The stock market had a significantly difficult day on Friday. Options expiration probably exacerbated the problem but the damage was done none the less. This break seems important due to the picture it makes with the previous charts.
As you look at the major indexes over the past ten days or so, the theme is not being able to generate much on the upside. The market has stocks down quite a bit over the past week alone. The global markets are all struggling together. As we write this, Asia is down about the same 2.5% that we were down on Friday. Plus, the futures trading over night are down almost a percent and, even though we know that is based on thin trading and Asian markets, Mondays are typically Up days.
We think the market will write its own story but we think that the credit markets are somewhat in control at the moment. Last week's big "bailout" SIV is on death watch and probably will never see the light of day. The comments from Warren Buffet were that the banks can shuffle the paper around all they want to but what is important is that the underlying risk has Not changed. Those comments were probably enough to kill the deal in its tracks.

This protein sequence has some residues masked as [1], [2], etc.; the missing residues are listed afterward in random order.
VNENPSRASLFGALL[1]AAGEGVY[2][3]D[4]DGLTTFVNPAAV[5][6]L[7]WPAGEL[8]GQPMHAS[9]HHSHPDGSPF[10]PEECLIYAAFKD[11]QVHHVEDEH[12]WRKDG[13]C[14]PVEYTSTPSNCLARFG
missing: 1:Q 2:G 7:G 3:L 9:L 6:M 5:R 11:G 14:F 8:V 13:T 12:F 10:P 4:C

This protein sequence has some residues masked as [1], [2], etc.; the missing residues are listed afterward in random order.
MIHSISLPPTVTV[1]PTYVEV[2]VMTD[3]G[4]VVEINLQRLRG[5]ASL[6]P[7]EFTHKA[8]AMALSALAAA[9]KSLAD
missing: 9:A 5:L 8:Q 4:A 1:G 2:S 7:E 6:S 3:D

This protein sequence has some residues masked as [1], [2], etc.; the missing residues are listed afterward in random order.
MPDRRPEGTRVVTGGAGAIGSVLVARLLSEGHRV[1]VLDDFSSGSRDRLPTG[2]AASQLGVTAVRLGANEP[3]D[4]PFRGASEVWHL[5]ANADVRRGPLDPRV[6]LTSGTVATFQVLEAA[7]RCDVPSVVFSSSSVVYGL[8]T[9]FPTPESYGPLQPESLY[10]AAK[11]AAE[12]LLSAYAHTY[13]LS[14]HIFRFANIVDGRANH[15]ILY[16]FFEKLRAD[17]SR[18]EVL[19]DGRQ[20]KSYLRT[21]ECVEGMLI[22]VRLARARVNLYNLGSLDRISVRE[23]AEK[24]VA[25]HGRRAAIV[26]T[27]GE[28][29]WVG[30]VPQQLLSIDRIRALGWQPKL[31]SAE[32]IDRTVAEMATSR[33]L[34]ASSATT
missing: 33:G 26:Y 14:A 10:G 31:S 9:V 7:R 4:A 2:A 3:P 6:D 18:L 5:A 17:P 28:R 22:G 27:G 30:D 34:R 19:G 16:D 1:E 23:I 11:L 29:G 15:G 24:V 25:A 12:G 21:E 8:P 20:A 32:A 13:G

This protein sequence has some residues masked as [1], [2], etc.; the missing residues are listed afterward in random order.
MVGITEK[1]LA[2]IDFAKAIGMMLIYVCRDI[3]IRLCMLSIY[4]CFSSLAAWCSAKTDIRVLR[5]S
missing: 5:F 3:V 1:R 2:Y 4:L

This evening we see the market being in some trouble. The movement of one day does not dissuade bulls from their particular positions but they will soon change their minds as the prices of stocks start dropping regularly. The bulls are thinking that any dip is only going to be temporary because they have seen it before. The problem is that the stock market has a job to do and that is to confuse the majority of the players.
Bull markets are just grand because they don't force people to think about what to buy. This latest several years has come down to what the world is calling the Four Horsemen, hardly an endorsement for a broad rally. Just the opposite is true.
As we look out over the landscape, there is a Fed meeting next week over Halloween and we think the Fed will almost have to consider another cut. As we have said many times, the Fed Follows the market and right now it is behind and needs to catch up by lowering rates. While most think that lower rates should be bullish, the reason for rates going down is recession on the horizon which is Not bullish for stocks.
Let's see what Monday brings and whether the current futures' weakness holds into the trading day and then whether the bulls can buy that dip. There will be bounces in this decline but we think they will be labored and not lasting. Back here tomorrow.